A team led by a neurodevelopment researcher from the University of Texas at Dallas has uncovered some of the most compelling evidence to date showing parents who talk to their newborns more boost their brain development.
Using MRI and audio recordings, the researchers demonstrated how caregiver speech is related to newborn brain development in ways that support long-term language development. The work was published in Developmental Cognitive Neuroscience’s print issue in June and online on April 11. Dr Meghan Swanson, an assistant professor of psychology in the School of Behavioral and Brain Sciences, is the report’s principal author.
“This paper is a step toward understanding why children who hear more words go on to have better language skills and what process facilitates that mechanism,” Swanson said. “Ours is one of two new papers that are the first to show links between caregiver speech and how the brain’s white matter develops.”
White matter in the brain facilitates communication between various gray matter regions, where information processing takes place in the brain.
The research included 52 infants from the Infant Brain Imaging Study (IBIS), a National Institutes of Health-funded Autism Center of Excellence project involving eight universities in the U.S. and Canada and clinical sites in Seattle, Philadelphia, St. Louis, Minneapolis, and Chapel Hill, North Carolina. Home language recordings were collected when children were 9 months old and again six months later, and MRIs were performed at 3 months old and 6 months old, and at ages 1 and 2.
“This timing of home recordings was chosen because it straddles the emergence of words,” Swanson said. “We wanted to capture both this prelinguistic, babbling time frame, as well as a point after or near the emergence of talking.” It’s long been known that an infant’s home environment—especially the quality of caregiver speech —directly influences language acquisition, but the mechanisms behind this are unclear. Swanson’s team imaged several areas of the brain’s white matter, focusing on developing neurological pathways.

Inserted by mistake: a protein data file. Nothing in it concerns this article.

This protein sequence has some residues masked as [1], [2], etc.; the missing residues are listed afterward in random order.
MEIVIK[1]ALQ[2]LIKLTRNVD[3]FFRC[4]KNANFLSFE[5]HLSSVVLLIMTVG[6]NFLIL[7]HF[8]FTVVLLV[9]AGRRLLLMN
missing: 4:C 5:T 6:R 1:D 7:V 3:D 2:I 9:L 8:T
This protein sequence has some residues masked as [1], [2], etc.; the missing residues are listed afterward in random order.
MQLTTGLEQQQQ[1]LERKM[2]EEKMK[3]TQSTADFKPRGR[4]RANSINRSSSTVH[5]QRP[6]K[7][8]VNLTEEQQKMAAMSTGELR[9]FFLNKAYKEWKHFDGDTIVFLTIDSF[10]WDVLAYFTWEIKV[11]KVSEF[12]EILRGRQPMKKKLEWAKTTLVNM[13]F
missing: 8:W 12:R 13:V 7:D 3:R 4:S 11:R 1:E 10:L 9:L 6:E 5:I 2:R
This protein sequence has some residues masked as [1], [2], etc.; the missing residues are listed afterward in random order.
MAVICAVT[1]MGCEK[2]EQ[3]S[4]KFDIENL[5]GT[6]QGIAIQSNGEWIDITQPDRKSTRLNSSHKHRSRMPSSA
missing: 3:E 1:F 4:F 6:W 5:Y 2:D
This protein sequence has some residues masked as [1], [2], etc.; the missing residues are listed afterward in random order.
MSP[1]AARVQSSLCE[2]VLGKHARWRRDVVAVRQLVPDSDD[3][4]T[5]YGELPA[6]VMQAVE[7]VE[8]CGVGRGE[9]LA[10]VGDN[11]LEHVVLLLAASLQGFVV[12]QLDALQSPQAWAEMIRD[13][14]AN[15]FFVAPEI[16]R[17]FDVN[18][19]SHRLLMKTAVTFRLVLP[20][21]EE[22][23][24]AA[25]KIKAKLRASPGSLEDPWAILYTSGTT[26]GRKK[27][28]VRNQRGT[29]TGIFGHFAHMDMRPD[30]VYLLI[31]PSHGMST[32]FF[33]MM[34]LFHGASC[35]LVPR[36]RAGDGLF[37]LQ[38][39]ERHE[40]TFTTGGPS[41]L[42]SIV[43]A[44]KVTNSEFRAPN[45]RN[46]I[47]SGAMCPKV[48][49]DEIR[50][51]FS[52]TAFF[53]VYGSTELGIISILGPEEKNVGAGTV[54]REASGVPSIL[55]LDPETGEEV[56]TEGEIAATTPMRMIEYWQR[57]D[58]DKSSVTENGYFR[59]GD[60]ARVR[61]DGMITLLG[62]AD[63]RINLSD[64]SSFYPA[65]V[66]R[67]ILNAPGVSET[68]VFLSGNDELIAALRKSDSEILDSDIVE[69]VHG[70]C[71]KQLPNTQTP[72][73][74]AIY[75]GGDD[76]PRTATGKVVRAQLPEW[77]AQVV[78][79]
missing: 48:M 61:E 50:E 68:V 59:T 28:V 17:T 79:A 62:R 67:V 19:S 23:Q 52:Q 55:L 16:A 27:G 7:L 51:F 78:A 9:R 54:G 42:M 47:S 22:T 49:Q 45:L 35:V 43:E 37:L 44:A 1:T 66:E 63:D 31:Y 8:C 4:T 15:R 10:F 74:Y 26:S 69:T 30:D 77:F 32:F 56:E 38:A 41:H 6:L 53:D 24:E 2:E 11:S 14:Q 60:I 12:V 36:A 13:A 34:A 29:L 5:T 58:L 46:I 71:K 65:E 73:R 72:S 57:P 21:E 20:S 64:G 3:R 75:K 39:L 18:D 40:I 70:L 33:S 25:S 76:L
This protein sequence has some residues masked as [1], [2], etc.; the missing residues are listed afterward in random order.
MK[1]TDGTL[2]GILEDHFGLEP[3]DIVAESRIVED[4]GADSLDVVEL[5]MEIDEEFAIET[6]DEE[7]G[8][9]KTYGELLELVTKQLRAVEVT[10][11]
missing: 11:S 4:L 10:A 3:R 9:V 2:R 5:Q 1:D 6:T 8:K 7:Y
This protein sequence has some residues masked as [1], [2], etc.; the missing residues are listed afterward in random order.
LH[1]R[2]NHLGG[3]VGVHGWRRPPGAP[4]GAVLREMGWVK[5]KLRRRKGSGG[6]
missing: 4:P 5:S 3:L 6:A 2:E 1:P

“The arcuate fasciculus is the fiber tract that everyone in neurobiology courses learns is essential to producing and understanding language, but that finding is based on adult brains,” Swanson said. “In these children, we looked at other potentially meaningful fiber tracts as well, including the uncinate fasciculus, which has been linked to learning and memory.” The researchers used the images to measure fractional anisotropy (FA). This metric for the freedom or restriction of water movement in the brain is used as a proxy for the progress of white matter development.
“As a fiber track matures, water movement becomes more restricted, and the brain’s structure becomes more coherent,” Swanson said. “Because babies aren’t born with highly specialized brains, one might expect that networks that support a given cognitive skill start out more diffuse and then become more specialized.” Swanson’s team found that infants who heard more words had lower FA values, indicating that the structure of their white matter was slower to develop. The children went on to have better linguistic performance when they began to talk.
The study’s results align with other recent research showing that slower maturation of white matter confers a cognitive advantage.
“As a brain matures, it becomes less plastic—networks get set in place. But from a neurobiological standpoint, infancy is unlike any other time. An infant brain seems to rely on a prolonged period of plasticity to learn certain skills,” Swanson said. “The results show a clear, striking negative association between FA and child vocalization